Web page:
It is 30 years since the Oka Crisis magnified tensions between French Canadian settlers and the Mohawk community in neighboring Kanesatake as a sometimes violent standoff boiled on through the long, hot summer of 1990. Mohawk filmmaker Tracey Deer was 12 at the time, and the writer-director has transformed her memories of that period into a singularly compelling and political coming-of-age movie.
"Beans" (the exuberant Kiawentiio) is a model daughter; studious, polite and attentive. But her innocence makes her soft - too soft for the real world. Protesting a planned expansion to the Oka golf course across an ancestral cemetery, the Mohawk blockade roads and are in turn blockaded by locals and police. For Beans and her kid sister the protests seem fun, at first, but they are unprepared for the ugly racism and violence that follows. At the same time, Beans falls under the spell of an older girl: April (Paulina Alexis) is angry, neglected, and only too ready to show her new friend what’s up. Sensitively drawn, alternately delicate and raw, Deer’s movie is moving and important testimony.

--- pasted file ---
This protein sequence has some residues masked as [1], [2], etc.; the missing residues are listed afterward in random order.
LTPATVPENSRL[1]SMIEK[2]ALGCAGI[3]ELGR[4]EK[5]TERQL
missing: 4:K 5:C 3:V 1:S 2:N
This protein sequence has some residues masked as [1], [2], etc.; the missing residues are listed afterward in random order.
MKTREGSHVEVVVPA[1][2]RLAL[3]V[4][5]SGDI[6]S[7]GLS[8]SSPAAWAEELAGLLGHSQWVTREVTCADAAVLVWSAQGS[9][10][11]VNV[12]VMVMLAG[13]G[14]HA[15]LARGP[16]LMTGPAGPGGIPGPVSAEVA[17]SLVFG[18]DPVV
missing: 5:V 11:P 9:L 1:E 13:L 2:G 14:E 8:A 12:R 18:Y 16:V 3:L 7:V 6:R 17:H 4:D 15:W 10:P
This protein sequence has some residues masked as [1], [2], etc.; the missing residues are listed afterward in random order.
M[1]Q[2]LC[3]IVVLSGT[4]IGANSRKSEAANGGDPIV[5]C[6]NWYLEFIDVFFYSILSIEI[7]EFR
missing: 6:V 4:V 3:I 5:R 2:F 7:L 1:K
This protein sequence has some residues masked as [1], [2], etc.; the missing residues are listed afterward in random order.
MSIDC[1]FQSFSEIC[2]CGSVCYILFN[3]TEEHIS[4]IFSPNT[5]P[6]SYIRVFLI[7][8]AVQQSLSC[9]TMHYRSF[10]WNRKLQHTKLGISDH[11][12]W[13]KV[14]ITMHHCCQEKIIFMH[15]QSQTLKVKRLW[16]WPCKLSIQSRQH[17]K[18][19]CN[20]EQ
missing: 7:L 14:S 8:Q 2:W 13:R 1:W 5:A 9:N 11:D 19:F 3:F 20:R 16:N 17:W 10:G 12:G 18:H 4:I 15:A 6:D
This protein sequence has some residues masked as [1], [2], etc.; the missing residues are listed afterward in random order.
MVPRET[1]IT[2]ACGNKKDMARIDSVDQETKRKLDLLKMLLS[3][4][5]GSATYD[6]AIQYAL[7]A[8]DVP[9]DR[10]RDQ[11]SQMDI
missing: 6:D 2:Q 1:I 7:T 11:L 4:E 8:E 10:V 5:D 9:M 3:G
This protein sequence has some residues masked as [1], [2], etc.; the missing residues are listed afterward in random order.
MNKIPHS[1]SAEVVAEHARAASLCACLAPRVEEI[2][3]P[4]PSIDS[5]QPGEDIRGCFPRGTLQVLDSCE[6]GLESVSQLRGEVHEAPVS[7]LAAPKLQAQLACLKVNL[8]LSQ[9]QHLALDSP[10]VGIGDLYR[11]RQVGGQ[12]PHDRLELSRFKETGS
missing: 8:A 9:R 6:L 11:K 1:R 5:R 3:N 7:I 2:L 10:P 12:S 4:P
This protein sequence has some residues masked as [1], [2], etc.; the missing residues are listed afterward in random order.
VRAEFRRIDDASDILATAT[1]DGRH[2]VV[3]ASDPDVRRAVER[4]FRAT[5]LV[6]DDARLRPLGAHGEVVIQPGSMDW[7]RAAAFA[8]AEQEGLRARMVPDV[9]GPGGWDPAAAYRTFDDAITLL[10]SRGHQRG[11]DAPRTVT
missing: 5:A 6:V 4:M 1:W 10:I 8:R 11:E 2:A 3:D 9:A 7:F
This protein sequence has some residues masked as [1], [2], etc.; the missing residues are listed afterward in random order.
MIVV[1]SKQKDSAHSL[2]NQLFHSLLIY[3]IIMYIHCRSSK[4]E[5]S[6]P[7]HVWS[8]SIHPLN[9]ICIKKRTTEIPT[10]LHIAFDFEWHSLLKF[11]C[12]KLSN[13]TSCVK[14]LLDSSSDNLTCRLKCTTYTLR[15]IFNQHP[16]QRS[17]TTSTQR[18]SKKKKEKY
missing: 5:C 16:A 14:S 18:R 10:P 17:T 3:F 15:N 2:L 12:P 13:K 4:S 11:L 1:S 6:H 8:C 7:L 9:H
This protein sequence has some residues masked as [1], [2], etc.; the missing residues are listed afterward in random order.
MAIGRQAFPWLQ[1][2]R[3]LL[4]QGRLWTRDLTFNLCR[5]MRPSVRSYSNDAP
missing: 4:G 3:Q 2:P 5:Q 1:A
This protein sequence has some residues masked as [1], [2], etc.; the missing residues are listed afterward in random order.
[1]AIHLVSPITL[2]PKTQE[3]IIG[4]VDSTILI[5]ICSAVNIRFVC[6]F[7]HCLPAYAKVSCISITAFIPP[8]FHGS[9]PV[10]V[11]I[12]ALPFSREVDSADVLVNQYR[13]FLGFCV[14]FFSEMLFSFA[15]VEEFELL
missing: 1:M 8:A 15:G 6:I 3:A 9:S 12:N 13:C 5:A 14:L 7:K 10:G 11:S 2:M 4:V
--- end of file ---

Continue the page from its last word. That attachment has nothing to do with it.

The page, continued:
Includes an interview with Director: Tracey Deer, Actors: Kiawentiio and Rainbow Dickerson
Kiawentiio, Rainbow Dickerson, Violah Beauvais, Paulina Alexis, D’Pharaoh McKay Woon-a-Tai
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Please note that VIFF 2020 online films can be viewed in British Columbia only.
Tracey Deer led the acclaimed dramedy Mohawk Girls to five award-winning seasons as its co-creator, director, and co-showrunner. She recently returned from Los Angeles, where she was a writing co-EP on the Netflix/CBC series Anne with an E. She’s currently working on Inner City Girl, a feature about Aboriginal gang life, with Original Pictures. Tracey’s work has been honoured with two Gemini Awards and numerous awards from film festivals.
Mohawk Girls (2005); Club Native (2008)